Sunday, September 29, 2013

"How-To's" for Moving to Spain: Advice from the First Year

As a new auxiliar, and new arrival to Spain myself, there were many things I was unsure of when I first arrived in Madrid almost a month ago (seriously...a month already?!).  Being a chronic worrier I made sure to research as much as I could on what I would need to do, and how I would have to do it.  Luckily for me (and if you're doing the same program too), the Auxiliares de Conversación program is a very popular one and many past Auxiliars have out of the kindness of their hearts written a multitude of blog posts on how to deal with the different aspects of taking this leap of faith.
Don't forget to relax! source
Here are the blogs and blog posts that I used researching the program, learning more about life in Spain, and that I have used to help figure out how to jump through all the hoops you have to in order be settled.  Along with these resources I've added my own personal experience on the process.


Andalucía Bound-The 411 on Bringing your Phone to Spain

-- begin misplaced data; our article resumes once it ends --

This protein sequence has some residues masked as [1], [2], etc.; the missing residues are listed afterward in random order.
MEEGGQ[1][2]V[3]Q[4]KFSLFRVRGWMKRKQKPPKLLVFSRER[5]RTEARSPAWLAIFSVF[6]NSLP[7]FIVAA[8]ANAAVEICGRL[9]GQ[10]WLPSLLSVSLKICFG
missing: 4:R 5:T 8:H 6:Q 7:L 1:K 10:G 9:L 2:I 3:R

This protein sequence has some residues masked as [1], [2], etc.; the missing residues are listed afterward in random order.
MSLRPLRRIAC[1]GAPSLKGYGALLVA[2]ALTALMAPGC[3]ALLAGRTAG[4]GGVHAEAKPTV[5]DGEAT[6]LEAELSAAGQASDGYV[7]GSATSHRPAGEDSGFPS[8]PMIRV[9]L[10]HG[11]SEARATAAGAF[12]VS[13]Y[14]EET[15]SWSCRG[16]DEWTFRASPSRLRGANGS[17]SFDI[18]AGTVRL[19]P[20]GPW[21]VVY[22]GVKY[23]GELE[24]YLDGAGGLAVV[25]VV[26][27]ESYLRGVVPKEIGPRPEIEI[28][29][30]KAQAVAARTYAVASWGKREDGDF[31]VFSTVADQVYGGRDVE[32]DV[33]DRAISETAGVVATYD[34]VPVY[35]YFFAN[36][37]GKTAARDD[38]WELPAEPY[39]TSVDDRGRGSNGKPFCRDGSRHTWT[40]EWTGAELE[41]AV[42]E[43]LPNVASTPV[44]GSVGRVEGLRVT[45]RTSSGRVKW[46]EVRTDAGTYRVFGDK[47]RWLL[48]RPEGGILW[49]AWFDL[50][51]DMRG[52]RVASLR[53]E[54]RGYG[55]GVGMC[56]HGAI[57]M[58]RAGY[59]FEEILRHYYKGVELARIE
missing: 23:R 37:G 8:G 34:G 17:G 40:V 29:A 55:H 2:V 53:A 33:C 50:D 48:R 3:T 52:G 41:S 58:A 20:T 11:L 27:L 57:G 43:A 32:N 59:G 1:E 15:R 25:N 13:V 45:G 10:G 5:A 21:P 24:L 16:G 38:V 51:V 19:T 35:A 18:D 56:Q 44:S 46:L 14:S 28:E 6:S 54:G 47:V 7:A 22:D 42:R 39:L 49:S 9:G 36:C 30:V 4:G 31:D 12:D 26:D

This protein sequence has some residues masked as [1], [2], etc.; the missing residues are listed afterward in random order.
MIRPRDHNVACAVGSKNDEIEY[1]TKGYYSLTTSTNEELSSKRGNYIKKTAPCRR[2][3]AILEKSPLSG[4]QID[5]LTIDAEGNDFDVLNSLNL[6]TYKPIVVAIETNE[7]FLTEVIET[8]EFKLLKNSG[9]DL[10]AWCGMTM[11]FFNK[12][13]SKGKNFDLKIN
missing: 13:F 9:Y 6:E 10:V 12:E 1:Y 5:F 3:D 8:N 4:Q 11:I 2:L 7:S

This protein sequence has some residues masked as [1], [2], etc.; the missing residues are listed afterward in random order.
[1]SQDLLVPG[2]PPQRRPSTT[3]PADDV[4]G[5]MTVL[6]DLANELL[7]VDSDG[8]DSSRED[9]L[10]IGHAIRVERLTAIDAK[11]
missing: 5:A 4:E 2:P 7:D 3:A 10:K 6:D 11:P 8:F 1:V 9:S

This is an excellent post that explains how you can bring your American smart phone (if it's GSM capable and once it's unlocked) to Spain and then breaks down some of the most popular cell phone companies in Spain.  I also researched two other phone companies that my Spanish friends talked about: Pepephone and Tuenti Móvil.  Unfortunately when I looked for some of the plans she talked about I couldn't find them or they were more expensive then they had been.  My luck right?

The problem with getting a phone is that most normal contracts need you to be staying in Spain for at least 18 months, aka they have permanencia.  You can either have traditional pay-as-you-go or find a contract that is sin permanencia.  In the end I chose Tuenti with their plan that is: 11€ per month (with taxes), 1 GB of data, 75 minutes of calls (establishment of calls included), and texts are 8 cents.  After the 75 minutes is used it costs (with taxes) around 18 cents to connect and 4 cents per minutes after that.  It was one of the cheapest plans I could find and like most plans in Spain, receiving anything is free.  Plus most Spaniards just use the app Whats App.